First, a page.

Marjorie Spruill, Ph.D.
Marjorie J. Spruill, a historian, is well known for her work on women and politics from the woman suffrage movement to the present as well as her work on the history of the American South.
Spruill’s most recent book, Divided We Stand: The Battle Over Women’s Rights and Family Values That Polarized American Politics, was published in 2017 by Bloomsbury. In the book she addresses the rise of the modern women's rights movement to a peak period of success in the 1970s, the mobilization of social conservatives in opposition, their competition for influence on federal policy, and the role of all this in the development of modern American political culture. The book is based on a decade of research and interviews including with former President Jimmy Carter and Rosalynn Carter, Midge Costanza, Gloria Steinem, Charlotte Bunch, Phyllis Schlafly, and others central to the story.
Spruill has received considerable support for her research. This includes fellowships from the Woodrow Wilson International Center for Scholars in Washington, D.C., the Radcliffe Institute for Advanced Study at Harvard University, and the National Endowment for the Humanities. In addition, she received support from the National Humanities Center in the Research Triangle Park in North Carolina, the Gerald R. Ford Presidential Foundation, Vanderbilt University, and the University of South Carolina.
In addition to Divided We Stand, Spruill is the author of New Women of the New South: The Woman Suffrage Movement in the Southern States (Oxford University Press) and editor of five books on the woman suffrage movement, including One Woman, One Vote: Rediscovering the Woman Suffrage Movement, the companion volume to the PBS documentary “One Woman, One Vote.” She co-edited a two-volume textbook on the history of the American South and two anthologies about the lives and times of women in South Carolina and Mississippi.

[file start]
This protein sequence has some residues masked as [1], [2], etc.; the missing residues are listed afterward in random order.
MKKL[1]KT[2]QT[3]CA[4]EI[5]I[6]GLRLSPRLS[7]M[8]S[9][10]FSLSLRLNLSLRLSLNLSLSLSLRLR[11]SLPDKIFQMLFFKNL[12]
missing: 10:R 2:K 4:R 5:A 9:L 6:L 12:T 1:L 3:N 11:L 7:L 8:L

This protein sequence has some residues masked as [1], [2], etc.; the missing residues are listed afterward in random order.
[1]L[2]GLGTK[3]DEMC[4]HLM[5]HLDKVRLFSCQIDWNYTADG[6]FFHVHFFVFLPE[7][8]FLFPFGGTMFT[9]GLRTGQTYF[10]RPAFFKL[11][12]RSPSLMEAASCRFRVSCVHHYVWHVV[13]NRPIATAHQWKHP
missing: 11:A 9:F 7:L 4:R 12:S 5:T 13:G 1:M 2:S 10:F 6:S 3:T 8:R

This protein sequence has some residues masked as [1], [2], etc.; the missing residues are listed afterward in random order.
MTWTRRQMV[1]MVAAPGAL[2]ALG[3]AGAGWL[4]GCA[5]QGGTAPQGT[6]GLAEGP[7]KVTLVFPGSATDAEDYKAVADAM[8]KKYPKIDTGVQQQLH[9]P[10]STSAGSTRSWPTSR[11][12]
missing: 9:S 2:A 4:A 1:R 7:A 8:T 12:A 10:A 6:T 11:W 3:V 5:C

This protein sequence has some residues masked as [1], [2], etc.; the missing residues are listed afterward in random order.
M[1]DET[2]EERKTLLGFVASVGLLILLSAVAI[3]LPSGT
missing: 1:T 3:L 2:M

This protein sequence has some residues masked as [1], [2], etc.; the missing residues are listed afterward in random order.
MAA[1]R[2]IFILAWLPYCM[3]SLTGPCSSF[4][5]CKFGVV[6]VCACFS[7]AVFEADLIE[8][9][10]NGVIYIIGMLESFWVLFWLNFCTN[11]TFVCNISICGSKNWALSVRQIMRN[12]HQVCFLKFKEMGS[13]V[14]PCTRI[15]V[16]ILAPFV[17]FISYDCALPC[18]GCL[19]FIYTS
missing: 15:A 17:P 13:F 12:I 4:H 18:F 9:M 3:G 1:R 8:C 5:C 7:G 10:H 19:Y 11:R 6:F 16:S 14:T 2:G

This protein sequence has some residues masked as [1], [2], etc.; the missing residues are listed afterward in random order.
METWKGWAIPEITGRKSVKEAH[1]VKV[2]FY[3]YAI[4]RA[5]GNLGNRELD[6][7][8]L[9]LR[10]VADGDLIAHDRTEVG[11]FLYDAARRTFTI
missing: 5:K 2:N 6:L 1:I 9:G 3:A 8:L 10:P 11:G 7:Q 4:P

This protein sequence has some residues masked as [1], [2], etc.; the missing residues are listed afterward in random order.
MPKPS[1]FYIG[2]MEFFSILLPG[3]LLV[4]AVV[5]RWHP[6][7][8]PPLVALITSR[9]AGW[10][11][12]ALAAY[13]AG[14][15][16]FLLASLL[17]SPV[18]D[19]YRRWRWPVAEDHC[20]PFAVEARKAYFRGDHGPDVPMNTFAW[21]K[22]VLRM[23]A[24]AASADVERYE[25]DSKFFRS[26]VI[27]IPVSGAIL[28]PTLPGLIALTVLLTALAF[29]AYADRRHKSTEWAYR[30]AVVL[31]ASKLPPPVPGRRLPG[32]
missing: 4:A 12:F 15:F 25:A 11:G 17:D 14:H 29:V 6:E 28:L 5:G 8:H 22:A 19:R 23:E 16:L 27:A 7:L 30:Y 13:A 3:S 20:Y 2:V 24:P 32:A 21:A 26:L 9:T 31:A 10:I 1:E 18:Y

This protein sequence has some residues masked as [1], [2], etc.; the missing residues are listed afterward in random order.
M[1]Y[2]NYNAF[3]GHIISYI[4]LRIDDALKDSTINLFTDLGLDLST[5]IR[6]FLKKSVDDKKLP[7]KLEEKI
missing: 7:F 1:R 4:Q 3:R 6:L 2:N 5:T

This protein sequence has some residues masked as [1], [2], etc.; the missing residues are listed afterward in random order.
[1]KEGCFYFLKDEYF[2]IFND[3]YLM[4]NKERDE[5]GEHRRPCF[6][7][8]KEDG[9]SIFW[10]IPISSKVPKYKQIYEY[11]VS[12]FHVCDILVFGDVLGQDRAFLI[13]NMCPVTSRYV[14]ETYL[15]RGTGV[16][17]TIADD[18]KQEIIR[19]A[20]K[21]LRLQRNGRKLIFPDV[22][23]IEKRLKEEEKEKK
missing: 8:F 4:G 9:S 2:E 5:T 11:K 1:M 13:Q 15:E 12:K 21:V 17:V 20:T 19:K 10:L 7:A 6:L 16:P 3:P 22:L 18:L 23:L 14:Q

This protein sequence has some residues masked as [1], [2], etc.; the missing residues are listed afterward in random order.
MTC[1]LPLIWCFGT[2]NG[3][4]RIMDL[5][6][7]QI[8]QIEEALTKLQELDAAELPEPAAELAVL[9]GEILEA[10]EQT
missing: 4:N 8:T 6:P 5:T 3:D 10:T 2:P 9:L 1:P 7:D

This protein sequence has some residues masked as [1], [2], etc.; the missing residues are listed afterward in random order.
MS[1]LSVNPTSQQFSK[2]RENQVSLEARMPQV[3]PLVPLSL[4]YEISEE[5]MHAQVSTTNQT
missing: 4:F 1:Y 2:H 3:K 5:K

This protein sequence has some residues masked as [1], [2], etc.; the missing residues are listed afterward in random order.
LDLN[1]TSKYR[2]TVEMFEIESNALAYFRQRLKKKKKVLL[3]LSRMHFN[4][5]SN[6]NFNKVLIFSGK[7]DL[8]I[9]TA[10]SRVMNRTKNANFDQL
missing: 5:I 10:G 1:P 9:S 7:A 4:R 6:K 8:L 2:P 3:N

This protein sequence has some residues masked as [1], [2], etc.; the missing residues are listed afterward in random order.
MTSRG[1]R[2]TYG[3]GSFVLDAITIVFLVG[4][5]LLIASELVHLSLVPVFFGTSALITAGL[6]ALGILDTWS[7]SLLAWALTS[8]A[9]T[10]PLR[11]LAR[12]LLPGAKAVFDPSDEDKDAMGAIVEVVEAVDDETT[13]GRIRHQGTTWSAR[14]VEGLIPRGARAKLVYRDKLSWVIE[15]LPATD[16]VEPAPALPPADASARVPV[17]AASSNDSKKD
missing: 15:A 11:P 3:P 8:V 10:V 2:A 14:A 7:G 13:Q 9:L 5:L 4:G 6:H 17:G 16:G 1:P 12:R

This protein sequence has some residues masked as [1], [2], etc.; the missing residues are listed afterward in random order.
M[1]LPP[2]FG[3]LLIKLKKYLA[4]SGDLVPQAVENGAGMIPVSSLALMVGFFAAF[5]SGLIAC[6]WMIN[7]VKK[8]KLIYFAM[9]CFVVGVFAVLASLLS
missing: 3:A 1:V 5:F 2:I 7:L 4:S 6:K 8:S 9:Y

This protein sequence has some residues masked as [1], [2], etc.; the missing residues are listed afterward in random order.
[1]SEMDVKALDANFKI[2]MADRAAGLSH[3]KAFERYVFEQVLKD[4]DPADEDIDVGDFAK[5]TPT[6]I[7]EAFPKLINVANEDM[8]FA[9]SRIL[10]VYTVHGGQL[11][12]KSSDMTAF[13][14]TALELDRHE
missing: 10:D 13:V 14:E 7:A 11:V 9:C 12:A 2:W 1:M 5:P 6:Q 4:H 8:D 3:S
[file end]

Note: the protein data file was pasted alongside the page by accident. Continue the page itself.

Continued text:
Active in the history profession, Spruill is one of the Distinguished Lecturers of the Organization of American Historians. She served on the Executive Council of the Southern Historical Association and on its editorial board. She has been a member of other editorial boards including the Journal of American Studies published by the British Association for American Studies (BAAS). She served as president of the Southern Association for Women Historians. Her public service projects include being a consultant for a PBS documentary and the HBO movie Iron Jawed Angels; serving as an advisor to several museums; creating (with her students) the South Carolina Women’s Rights Collection, a women’s rights history archive housed at the University of South Carolina libraries. She is currently working to create an oral history archives based on interviews collected during the 1977 National Women’s Conference in Houston, Texas.
Spruill is a native of Washington, North Carolina and received her B.A. in American Studies at the University of North Carolina at Chapel Hill. She also received an MAT from Duke University, and a M.A. and Ph.D. from the University of Virginia. She previously taught at the University of Southern Mississippi, and was Associate Provost and Research Professor of History at Vanderbilt. She was a professor at the University of South Carolina from 2004 to 2017. Recently retired from teaching, she is a University of South Carolina professor emerita, living near Charleston in Folly Beach, S.C.